The Tank Shock Stratagem works on Ghostkeels, as they are now wierdly vehicles!  This has allowed me to kill units on the charge who thought themselves very safe from any Tau threat in the fight phase, including a surprised looking Daemon character holding objectives in the backfield who took four very unexpected Mortal wounds.

I place my Ghostkeels CONFIDENTLY on the No-Mans-Land objectives, as far as possible away from enemies; and also as far toward other No-Mans-Land objective in case you draw an objective card that lets the opponent choose a No-Mans-Land objective you must take.  The oval base is large enough and the unit fast enough to hop to another objective usually if forced.

I have seen in actual game play that you will benefit a lot from running the Ion weapon as Hazardous.  The Fusion Collider really needed to be three shots to be worth taking, not two.  They might be usable for a specialized task in your list but I'm not sold on it as an alternative.  The wounds you take running your Ion as Hazardous is worth it, by the way.  It’s rare that you even take any.  If you do, you will have abated, absorbed or otherwise sidestepped so much damage by then that surely it is no big deal to take a few mortal wounds.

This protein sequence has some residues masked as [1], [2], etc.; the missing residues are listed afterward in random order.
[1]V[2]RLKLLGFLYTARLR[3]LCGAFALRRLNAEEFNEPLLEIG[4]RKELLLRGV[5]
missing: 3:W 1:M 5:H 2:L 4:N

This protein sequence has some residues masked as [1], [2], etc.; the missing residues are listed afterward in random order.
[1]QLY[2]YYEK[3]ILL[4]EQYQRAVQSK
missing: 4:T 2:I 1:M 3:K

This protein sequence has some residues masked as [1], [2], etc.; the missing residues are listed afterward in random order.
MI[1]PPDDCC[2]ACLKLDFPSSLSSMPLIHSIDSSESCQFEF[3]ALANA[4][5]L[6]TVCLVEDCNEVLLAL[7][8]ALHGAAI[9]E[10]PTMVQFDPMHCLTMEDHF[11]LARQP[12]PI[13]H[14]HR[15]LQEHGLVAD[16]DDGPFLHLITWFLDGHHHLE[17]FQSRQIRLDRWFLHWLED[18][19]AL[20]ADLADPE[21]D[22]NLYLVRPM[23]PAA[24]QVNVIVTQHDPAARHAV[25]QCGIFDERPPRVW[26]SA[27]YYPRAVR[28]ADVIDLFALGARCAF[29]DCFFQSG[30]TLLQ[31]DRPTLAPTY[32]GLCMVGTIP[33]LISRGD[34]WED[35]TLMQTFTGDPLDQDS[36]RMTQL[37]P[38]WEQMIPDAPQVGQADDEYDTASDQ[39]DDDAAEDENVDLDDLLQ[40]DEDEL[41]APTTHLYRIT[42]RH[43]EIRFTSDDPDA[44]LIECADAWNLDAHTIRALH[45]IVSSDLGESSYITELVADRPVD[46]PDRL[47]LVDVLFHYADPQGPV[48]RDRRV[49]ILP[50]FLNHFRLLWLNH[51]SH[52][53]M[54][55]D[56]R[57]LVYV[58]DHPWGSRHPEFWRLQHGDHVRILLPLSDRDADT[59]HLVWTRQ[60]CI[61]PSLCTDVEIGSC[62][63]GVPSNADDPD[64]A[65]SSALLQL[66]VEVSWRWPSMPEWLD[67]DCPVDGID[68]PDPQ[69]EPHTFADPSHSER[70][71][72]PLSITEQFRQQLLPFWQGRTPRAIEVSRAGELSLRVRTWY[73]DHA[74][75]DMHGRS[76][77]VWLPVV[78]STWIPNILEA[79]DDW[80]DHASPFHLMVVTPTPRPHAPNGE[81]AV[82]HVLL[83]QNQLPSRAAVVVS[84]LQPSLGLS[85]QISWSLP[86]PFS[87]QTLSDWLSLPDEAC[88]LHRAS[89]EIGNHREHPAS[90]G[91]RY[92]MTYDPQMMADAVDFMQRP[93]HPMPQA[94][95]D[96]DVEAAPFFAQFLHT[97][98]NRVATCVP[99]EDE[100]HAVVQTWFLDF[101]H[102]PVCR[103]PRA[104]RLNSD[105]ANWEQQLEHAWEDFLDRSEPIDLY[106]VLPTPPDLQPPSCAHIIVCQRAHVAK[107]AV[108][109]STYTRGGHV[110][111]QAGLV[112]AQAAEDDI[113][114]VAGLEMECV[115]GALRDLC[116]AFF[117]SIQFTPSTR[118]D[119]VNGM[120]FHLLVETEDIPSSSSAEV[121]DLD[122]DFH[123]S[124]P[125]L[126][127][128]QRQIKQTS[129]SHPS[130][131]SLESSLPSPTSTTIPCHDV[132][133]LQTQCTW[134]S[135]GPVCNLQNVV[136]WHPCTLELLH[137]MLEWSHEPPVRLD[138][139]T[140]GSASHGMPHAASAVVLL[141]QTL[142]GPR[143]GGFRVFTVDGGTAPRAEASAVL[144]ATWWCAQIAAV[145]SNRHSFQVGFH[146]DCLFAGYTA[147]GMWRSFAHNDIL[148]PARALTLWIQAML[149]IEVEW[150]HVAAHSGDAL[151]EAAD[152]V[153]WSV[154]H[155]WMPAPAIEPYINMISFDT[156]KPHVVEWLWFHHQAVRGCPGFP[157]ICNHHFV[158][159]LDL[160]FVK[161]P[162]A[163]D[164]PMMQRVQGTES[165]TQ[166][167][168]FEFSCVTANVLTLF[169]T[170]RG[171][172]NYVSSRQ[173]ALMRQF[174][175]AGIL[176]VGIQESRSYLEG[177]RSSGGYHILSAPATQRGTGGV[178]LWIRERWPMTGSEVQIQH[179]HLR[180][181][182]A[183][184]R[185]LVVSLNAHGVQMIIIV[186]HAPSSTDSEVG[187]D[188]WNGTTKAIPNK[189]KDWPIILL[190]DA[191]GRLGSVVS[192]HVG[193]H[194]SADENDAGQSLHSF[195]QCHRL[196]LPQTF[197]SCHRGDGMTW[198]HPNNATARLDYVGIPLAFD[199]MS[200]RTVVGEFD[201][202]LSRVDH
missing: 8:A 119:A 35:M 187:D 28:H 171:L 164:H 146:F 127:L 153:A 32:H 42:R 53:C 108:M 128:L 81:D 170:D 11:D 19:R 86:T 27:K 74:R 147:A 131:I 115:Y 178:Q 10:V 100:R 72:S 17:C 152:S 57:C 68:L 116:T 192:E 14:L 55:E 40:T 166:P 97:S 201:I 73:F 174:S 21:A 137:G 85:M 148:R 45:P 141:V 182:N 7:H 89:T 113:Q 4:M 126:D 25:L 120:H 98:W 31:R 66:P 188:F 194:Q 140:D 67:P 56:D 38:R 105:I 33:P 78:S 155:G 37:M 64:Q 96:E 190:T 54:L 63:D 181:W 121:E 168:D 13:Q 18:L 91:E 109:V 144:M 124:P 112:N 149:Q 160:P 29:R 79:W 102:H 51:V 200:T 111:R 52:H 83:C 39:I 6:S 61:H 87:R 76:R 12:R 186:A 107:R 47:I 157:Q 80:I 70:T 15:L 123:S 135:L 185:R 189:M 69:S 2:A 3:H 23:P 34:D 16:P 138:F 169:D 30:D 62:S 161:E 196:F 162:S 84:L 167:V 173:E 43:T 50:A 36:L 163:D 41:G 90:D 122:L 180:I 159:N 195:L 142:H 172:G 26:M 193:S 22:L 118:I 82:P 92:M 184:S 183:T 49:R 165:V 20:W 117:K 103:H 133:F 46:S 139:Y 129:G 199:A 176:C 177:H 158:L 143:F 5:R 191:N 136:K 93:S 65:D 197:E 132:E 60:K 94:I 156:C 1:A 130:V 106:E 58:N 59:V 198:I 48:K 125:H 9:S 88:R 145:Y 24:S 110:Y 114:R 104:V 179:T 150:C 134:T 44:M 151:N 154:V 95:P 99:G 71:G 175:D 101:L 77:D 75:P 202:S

2. 

Firesight marksmen are essential.  The consistent appearance of 20 Necron Warrior blocks and other silly combinations has underscored for me the need to be able to manage those threats by knocking out Orikan or whatever buffer the faction is using.  Even in previous editions (please read back for examples) I extolled the virtue of Snipers for this duty which no other unit can do.  In 10E I see a great need for this utility.  An example is that I count 21 characters in the Ork Codex all with really strong powers.  You can teleport not one but THREE ork units in a round with Wierdboyz (for example) if you don't pop them.  You just cannot afford to be na├»ve about the need for killing characters before they shenanigan you to death.

Firesight Markmen are really good snipers and reasonably priced currently at 70 points.  They only take up the space of one model in 10E!!!  Not only that, but they can’t be shot because they are Long operatives.  They also can fill in as good Spotters if the need arises to Guide units.